John Mohawk Sotsisowa, a Remembrance

Iroquois, Cultural Critic, Visionary – and Always a Trickster

John Mohawk

John Mohawk, Schumacher College, 1998, Image © Claus Biegert

It was hot, the end of May, and only a few thin rays of light filtered into the room through the drawn curtains. Like many of the houses located on the Seneca Reservation Cattaraugus south of Buffalo, his house was small and somewhat ramshackle. He sat by the window, his silvery voice possessing a melody all of its own, and at times his vast English vocabulary was nearly too difficult for me to follow. I was a young journalist. Shortly before had I taken my first real plunge into the world of Native Americans. The year was 1973 and I had been sent to the US by the German media to report on the background to the uprising at Wounded Knee. One thing led to another, everything steering me in his direction. How many times had I heard it: "You gotta' meet Johnny Mohawk!"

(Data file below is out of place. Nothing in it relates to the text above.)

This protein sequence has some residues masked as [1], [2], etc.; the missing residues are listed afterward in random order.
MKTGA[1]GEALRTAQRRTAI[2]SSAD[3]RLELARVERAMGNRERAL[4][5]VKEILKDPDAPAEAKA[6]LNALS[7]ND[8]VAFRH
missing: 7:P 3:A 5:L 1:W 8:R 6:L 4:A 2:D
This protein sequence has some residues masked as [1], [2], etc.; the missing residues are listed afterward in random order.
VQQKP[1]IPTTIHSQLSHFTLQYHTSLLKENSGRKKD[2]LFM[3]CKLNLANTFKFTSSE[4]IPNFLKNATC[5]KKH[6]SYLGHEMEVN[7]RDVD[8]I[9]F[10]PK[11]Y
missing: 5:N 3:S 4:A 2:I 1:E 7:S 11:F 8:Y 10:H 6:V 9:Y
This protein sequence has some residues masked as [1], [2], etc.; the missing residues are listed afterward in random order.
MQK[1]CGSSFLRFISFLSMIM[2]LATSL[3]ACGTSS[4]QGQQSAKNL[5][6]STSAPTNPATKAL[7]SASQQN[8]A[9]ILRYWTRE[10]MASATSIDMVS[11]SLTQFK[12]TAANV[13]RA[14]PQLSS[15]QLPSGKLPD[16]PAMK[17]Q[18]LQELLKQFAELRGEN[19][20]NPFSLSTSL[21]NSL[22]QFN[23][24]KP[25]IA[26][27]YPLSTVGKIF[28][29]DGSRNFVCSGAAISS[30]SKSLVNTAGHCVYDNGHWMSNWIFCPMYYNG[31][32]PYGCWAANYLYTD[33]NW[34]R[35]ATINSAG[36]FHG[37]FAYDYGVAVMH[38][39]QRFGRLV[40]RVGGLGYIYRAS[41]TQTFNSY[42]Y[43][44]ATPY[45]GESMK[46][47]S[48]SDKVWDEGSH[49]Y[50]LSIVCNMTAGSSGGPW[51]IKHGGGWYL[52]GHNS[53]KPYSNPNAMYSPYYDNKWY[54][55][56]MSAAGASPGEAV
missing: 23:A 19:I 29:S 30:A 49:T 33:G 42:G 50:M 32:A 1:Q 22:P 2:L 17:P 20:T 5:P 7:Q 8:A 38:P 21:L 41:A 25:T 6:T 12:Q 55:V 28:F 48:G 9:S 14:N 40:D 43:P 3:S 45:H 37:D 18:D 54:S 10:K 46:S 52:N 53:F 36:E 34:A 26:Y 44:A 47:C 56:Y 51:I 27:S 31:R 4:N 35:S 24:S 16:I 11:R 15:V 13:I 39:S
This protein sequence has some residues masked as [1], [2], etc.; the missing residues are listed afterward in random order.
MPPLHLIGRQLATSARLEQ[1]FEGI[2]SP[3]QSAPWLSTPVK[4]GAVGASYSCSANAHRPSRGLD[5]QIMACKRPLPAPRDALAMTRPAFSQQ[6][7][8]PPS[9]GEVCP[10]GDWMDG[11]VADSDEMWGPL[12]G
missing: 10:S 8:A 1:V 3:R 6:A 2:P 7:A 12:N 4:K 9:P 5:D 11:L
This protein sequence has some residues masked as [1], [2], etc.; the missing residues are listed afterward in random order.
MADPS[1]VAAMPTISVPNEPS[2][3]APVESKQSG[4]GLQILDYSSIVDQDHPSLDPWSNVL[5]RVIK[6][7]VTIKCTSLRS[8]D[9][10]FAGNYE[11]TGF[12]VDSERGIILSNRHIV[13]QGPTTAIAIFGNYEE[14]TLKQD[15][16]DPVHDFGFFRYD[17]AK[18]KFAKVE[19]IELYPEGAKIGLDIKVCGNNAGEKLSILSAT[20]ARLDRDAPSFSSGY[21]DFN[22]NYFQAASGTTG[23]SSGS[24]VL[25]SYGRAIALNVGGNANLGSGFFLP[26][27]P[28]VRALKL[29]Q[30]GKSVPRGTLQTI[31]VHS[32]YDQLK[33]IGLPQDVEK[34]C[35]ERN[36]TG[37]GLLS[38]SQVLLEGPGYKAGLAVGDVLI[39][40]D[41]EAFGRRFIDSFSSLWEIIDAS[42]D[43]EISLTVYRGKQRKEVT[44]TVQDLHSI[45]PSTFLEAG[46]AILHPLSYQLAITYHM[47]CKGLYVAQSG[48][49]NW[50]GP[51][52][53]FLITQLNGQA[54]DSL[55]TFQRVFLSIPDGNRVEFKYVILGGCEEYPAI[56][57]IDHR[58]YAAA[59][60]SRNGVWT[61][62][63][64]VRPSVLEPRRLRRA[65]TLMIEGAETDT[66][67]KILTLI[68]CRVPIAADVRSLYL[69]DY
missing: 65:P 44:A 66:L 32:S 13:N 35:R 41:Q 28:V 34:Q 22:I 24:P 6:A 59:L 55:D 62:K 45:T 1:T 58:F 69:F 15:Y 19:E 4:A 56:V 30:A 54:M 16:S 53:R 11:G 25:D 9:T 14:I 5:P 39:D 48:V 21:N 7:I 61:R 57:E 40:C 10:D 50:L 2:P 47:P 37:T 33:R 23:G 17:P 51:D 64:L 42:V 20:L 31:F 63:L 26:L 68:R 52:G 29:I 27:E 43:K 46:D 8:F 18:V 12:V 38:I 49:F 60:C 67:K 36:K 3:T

An outsider would have had a difficult time determining who was the interviewer, who the interviewee, for we both had so many questions. He was a philosopher, cultural critic and visionary. Sotsisowa was his Indian name, he possessed a sharp, analytical mind, and often what he said sounded prophetic, though it was actually the natural foresighted gist of his original mindset. He was a trickster, you could see that at once in the twinkle of his eyes, and his thoughts were often capped by a short blast of his inimitable laughter. At the end of the seventies he took over as editor-in-chief of the largest Indian newspaper, the Akwesasne Notes, published by the Akwesasne Mohawks. Over the years our routine evolved into me simply turning on the tape recorder and him discoursing at length upon whatever themes were occupying him. His thoughts often emerged from making comparisons between life as lived today and yesteryear, or by differentiating the cultural sways and perspectives of White and Native American societies. Whenever I published his words the echo was great.